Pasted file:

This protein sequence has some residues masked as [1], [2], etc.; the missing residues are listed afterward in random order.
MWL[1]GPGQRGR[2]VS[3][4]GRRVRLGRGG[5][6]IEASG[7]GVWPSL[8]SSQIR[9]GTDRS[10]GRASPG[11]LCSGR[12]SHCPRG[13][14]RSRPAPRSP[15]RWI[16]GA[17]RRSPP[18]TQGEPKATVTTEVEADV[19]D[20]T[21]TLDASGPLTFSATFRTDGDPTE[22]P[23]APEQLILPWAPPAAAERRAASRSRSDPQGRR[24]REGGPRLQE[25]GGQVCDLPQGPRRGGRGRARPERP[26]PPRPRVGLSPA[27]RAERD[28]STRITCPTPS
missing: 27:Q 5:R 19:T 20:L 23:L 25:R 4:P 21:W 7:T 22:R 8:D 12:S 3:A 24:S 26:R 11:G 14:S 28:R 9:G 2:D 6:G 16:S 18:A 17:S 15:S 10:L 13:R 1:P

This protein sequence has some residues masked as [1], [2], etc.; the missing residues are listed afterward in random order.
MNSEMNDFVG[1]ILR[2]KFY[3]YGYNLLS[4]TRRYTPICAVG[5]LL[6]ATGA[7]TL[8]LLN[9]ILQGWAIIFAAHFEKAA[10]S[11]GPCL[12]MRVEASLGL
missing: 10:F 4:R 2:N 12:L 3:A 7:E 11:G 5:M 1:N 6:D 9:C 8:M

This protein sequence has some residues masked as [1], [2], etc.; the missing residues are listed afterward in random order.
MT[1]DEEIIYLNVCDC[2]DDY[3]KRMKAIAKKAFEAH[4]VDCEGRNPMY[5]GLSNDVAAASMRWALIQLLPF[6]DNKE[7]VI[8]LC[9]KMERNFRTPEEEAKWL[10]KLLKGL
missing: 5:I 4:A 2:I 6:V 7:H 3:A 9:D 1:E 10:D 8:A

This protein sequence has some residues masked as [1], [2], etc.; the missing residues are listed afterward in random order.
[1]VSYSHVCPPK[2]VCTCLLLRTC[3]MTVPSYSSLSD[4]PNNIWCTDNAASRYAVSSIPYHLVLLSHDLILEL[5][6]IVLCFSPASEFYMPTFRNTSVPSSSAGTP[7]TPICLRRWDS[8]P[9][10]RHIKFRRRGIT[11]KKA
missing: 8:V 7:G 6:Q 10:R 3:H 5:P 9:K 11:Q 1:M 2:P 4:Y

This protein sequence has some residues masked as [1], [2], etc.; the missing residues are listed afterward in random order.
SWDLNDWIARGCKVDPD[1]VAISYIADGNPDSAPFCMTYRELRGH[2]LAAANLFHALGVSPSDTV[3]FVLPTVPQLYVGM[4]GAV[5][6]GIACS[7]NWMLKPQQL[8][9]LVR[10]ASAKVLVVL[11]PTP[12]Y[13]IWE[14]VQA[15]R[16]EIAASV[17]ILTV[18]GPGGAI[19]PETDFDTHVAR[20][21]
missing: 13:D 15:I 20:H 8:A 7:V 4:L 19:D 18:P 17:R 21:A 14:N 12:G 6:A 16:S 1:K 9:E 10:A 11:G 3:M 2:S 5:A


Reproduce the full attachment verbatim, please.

This protein sequence has some residues masked as [1], [2], etc.; the missing residues are listed afterward in random order.
MWL[1]GPGQRGR[2]VS[3][4]GRRVRLGRGG[5][6]IEASG[7]GVWPSL[8]SSQIR[9]GTDRS[10]GRASPG[11]LCSGR[12]SHCPRG[13][14]RSRPAPRSP[15]RWI[16]GA[17]RRSPP[18]TQGEPKATVTTEVEADV[19]D[20]T[21]TLDASGPLTFSATFRTDGDPTE[22]P[23]APEQLILPWAPPAAAERRAASRSRSDPQGRR[24]REGGPRLQE[25]GGQVCDLPQGPRRGGRGRARPERP[26]PPRPRVGLSPA[27]RAERD[28]STRITCPTPS
missing: 27:Q 5:R 19:T 20:L 23:L 25:R 4:P 21:W 7:T 22:R 8:D 12:S 3:A 24:S 26:R 11:G 14:S 28:R 9:G 2:D 6:G 16:S 18:A 17:S 15:S 10:L 13:R 1:P

This protein sequence has some residues masked as [1], [2], etc.; the missing residues are listed afterward in random order.
MNSEMNDFVG[1]ILR[2]KFY[3]YGYNLLS[4]TRRYTPICAVG[5]LL[6]ATGA[7]TL[8]LLN[9]ILQGWAIIFAAHFEKAA[10]S[11]GPCL[12]MRVEASLGL
missing: 10:F 4:R 2:N 12:L 3:A 7:E 11:G 5:M 1:N 6:D 9:C 8:M

This protein sequence has some residues masked as [1], [2], etc.; the missing residues are listed afterward in random order.
MT[1]DEEIIYLNVCDC[2]DDY[3]KRMKAIAKKAFEAH[4]VDCEGRNPMY[5]GLSNDVAAASMRWALIQLLPF[6]DNKE[7]VI[8]LC[9]KMERNFRTPEEEAKWL[10]KLLKGL
missing: 5:I 4:A 2:I 6:V 7:H 3:A 9:D 1:E 10:D 8:A

This protein sequence has some residues masked as [1], [2], etc.; the missing residues are listed afterward in random order.
[1]VSYSHVCPPK[2]VCTCLLLRTC[3]MTVPSYSSLSD[4]PNNIWCTDNAASRYAVSSIPYHLVLLSHDLILEL[5][6]IVLCFSPASEFYMPTFRNTSVPSSSAGTP[7]TPICLRRWDS[8]P[9][10]RHIKFRRRGIT[11]KKA
missing: 8:V 7:G 6:Q 10:R 3:H 5:P 9:K 11:Q 1:M 2:P 4:Y

This protein sequence has some residues masked as [1], [2], etc.; the missing residues are listed afterward in random order.
SWDLNDWIARGCKVDPD[1]VAISYIADGNPDSAPFCMTYRELRGH[2]LAAANLFHALGVSPSDTV[3]FVLPTVPQLYVGM[4]GAV[5][6]GIACS[7]NWMLKPQQL[8][9]LVR[10]ASAKVLVVL[11]PTP[12]Y[13]IWE[14]VQA[15]R[16]EIAASV[17]ILTV[18]GPGGAI[19]PETDFDTHVAR[20][21]
missing: 13:D 15:I 20:H 8:A 7:V 4:L 19:D 18:P 17:R 21:A 14:N 12:G 6:A 16:S 1:K 9:E 10:A 11:G 3:M 2:S 5:A